The UK's Financial Conduct Authority (FCA) is to permit rebates from fund managers to platforms in cash, provided it is passed on to consumers in full in the form of additional units.
The UK’s Financial Conduct Authority (FCA) is to permit rebates from fund managers to platforms in cash, provided it is passed on to consumers in full in the form of additional units.
The Financial Conduct Authority (FCA) – successor to the UK Financial Services Authority (FSA) – confirmed today that, as expected, cash rebates on both advised and non-advised platforms will be officially prohibited.
But it said its rule banning cash rebates to consumers would not prevent a platform from receiving a rebate from a fund manager in cash, provided this is passed on in full to the consumer in additional units.
The changes are due to come into effect from 6 April 2014, though platforms will have to ensure it sets out a clear platform charge on both new and legacy business from 6 April 2016.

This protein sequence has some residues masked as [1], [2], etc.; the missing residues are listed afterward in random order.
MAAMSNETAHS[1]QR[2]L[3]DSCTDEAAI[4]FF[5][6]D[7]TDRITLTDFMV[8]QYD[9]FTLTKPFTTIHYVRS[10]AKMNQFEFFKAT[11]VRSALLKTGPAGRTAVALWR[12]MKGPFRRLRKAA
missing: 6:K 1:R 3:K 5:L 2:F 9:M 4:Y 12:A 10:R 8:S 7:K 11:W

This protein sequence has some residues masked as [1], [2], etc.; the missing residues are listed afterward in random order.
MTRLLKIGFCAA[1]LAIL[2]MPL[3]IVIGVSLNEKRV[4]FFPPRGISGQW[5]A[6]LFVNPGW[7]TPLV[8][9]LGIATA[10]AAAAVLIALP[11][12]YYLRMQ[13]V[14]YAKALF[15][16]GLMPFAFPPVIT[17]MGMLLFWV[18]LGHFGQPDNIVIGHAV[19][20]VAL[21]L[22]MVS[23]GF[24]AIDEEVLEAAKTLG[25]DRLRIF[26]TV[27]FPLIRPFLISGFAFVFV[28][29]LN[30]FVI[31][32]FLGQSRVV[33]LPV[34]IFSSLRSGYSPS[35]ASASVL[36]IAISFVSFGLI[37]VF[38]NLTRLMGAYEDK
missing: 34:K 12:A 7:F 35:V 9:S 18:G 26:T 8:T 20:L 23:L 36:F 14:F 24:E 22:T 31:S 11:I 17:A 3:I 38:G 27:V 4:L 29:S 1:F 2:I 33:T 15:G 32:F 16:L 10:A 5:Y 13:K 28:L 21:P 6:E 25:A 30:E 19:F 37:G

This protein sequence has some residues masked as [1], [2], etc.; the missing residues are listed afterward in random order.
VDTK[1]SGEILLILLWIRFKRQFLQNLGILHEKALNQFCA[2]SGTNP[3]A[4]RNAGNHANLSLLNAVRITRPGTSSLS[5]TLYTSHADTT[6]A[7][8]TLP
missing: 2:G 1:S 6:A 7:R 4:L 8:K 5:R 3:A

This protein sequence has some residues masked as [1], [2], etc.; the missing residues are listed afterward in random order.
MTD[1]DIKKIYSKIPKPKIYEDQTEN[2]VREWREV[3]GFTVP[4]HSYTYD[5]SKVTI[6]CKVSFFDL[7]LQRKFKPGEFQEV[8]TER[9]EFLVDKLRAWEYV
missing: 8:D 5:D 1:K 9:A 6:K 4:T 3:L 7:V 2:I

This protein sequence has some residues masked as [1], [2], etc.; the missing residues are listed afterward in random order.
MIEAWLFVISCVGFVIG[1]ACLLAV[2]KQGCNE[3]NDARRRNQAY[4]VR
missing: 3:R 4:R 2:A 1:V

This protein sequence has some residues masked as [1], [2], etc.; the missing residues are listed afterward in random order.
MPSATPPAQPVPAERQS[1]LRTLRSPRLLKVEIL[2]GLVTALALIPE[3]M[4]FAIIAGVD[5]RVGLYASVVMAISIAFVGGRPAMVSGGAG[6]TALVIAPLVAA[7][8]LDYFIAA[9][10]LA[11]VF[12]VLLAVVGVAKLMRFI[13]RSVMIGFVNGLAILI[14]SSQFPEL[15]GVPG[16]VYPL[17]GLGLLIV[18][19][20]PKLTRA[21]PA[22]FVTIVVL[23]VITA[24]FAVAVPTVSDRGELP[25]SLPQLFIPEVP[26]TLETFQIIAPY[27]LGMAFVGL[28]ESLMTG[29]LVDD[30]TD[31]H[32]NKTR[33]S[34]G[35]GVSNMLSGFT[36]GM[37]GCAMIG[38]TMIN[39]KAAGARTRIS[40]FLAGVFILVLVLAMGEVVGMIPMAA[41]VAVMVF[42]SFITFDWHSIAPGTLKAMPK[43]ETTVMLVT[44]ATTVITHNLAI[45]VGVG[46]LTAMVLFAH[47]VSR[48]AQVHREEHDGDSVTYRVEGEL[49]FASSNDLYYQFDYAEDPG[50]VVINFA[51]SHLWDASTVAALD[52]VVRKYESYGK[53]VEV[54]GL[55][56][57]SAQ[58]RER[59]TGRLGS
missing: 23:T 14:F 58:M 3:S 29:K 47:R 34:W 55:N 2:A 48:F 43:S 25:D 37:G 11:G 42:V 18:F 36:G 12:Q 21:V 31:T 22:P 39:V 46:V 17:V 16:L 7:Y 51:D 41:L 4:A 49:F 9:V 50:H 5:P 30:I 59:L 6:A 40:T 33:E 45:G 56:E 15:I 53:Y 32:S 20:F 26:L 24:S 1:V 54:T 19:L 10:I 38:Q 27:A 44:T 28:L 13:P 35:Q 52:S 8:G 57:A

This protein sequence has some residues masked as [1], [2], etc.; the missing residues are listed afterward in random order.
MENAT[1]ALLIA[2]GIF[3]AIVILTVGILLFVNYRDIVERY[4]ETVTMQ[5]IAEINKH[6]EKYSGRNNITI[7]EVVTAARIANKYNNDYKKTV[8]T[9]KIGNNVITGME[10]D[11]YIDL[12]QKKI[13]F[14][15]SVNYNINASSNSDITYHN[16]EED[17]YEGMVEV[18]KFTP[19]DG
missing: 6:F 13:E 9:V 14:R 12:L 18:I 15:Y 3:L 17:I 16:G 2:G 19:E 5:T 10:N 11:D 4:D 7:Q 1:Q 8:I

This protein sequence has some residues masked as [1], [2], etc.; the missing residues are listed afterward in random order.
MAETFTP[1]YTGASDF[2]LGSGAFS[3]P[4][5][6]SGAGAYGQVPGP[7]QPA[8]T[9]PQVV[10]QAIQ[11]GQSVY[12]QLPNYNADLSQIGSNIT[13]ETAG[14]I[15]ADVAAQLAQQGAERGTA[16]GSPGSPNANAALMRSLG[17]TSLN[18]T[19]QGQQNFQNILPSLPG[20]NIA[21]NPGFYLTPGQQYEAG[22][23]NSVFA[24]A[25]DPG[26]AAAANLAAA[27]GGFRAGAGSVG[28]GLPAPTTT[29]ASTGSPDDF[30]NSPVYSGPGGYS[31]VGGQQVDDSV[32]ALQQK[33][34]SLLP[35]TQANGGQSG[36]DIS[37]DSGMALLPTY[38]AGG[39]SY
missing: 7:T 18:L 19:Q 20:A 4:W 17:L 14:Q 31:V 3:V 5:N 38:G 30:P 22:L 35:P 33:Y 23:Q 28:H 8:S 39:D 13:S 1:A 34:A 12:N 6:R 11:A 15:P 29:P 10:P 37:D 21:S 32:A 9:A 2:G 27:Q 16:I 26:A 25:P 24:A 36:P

The ban on payments from fund groups to platforms has caused a major shake-up in the industry, with leading platforms reviewing their business models.
The ban on all rebates comes after Her Majesty’s Revenue & Customs (HMRC) – responsible for collecting tax revenue in the UK – introduced a tax on rebates to consumers.
In a ruling which suggested a level of collusion between HMRC and the regulator, the Revenue said the payments made to investors are annual payments and therefore subject to income tax.
This article was first published on Investment Week